What is the true cost of a Will?

Annaliese Barber, Solicitor in our Wills, Trusts & Probate department writes about the true cost of a having a Will drawn up.

The amount of times that I have heard someone say, when told of my costs to prepare a Will, ‘That’s a bit much just to make a Will!’. 

Or being told that drafting Wills is the first thing you learn at law school (it isn’t – you have to choose it as an option) and is so easy to do (in some cases a Will can be straightforward.   It’s also the easiest thing to get extremely wrong).

It never fails to surprise me how little value or thought is placed on making a Will. 

Many people consider that the cost to them of making a Will professionally is just too expensive.  A Will making pack can be bought for less than £30.  If a Will making pack is that cheap and you can do it yourself, how can the fees for a professionally drafted Will be justified?

A badly drafted Will can have far-reaching consequences, not just from a financial point of view.  The collateral damage and fall out caused to the family and friends left behind can be enormous.

The answer is that generally, some people do not place enough value on making a Will.  They just look at how much the fees are.

The true cost of making a Will is the cost of not making a Will or making an invalid Will.  The cost is the impact on the loved ones left behind trying to deal with matters.  The cost is the additional time, expense and distress which could easily have been avoided.  The cost is not just financial, but emotional too.

With a professionally drafted Will, you can be certain that the person advising you is appropriately qualified, will give you the advice relevant to you and most importantly, is insured if things go wrong.

False economy

By this I mean going down the route of the Will making pack or copying a template off the internet, to save money.  These are a few examples where home-made Wills can go wrong and have happened in real-life.

  • The testator (Will maker) used a Will making pack to make a Will. After death, it was discovered that the testator had in fact completed all the templates in the pack.  All the templates had been signed and witnessed correctly, all on the same date.  It was not possible to identify which Will was in fact the last Will.  This led to lengthy correspondence with the Probate Registry and taking statements from the witnesses to the Wills and family to try to establish which Will was the last one.  Obtaining a Grant of Probate was a far lengthier and costly experience than it should have been.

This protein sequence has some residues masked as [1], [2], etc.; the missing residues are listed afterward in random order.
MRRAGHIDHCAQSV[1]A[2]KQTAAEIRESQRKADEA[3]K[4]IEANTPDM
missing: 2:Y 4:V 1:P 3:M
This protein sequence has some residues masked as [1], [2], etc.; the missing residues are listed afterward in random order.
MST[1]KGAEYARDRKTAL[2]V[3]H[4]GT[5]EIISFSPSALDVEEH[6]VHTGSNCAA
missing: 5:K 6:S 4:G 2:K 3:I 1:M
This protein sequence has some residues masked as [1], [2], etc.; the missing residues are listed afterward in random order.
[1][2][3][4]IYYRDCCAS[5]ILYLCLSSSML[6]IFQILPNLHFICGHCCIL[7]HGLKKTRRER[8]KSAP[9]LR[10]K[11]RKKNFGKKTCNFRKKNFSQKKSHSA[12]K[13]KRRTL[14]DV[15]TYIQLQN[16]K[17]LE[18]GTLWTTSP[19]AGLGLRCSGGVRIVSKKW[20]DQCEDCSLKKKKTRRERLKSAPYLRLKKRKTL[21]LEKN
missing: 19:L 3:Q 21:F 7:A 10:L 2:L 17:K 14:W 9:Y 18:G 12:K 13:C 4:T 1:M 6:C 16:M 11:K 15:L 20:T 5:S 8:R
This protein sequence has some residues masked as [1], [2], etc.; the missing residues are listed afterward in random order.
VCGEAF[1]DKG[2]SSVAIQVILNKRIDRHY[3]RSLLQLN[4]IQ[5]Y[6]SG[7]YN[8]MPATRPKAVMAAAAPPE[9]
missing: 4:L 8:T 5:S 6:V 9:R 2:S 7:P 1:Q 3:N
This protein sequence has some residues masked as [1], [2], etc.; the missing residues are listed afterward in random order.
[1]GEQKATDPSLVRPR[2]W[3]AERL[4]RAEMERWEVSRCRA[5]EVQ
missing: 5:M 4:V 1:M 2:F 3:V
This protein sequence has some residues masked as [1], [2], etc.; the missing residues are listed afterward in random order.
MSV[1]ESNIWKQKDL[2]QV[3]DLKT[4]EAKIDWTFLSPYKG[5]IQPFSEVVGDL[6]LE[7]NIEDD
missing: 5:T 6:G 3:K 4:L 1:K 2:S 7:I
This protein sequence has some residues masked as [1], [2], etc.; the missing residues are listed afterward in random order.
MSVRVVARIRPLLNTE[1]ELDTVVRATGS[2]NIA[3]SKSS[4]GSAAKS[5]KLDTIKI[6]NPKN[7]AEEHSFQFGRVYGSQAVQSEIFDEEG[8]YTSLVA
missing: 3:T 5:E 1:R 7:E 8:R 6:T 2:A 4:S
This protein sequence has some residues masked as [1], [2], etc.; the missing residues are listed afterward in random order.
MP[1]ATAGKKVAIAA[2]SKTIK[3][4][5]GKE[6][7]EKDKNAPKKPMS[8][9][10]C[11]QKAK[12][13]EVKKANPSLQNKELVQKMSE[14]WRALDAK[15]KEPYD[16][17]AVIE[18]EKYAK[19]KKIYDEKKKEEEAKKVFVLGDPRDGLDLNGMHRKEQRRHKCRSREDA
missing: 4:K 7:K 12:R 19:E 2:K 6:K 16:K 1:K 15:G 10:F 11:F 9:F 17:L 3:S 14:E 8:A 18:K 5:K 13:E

• The testator made a home-made Will, again using a Will making pack.  When the client died, the Will on the face of it appeared to be in order. The Will left everything to the testator’s only child.  The Will had been signed, witnessed, and dated correctly. However, on closer inspection, the Will had been witnessed by the child’s spouse.  In this case, the law presumes undue influence and it meant that the child was cut out of the Will.  The testator had not read the instructions properly.

A £30 Will kit therefore ended up being a false economy as the estates took a lot more time and expense to sort out.

Not disposing of all the estate

Quite often, a client will say that all they have is their house and current account and they have no other assets and that is all that needs mentioning in the Will. This is not exactly true.  The client forgets about the contents of their property, or their life assurance policies or their ancient Premium Bonds they got as a birthday present from their grandmother and all the other bits and pieces that make up their life.

The testator then makes a home-made Will, which says something along the lines of ‘I give my house and LloydsWest bank account to my niece’, thinking that everything is sorted out and niece will get everything.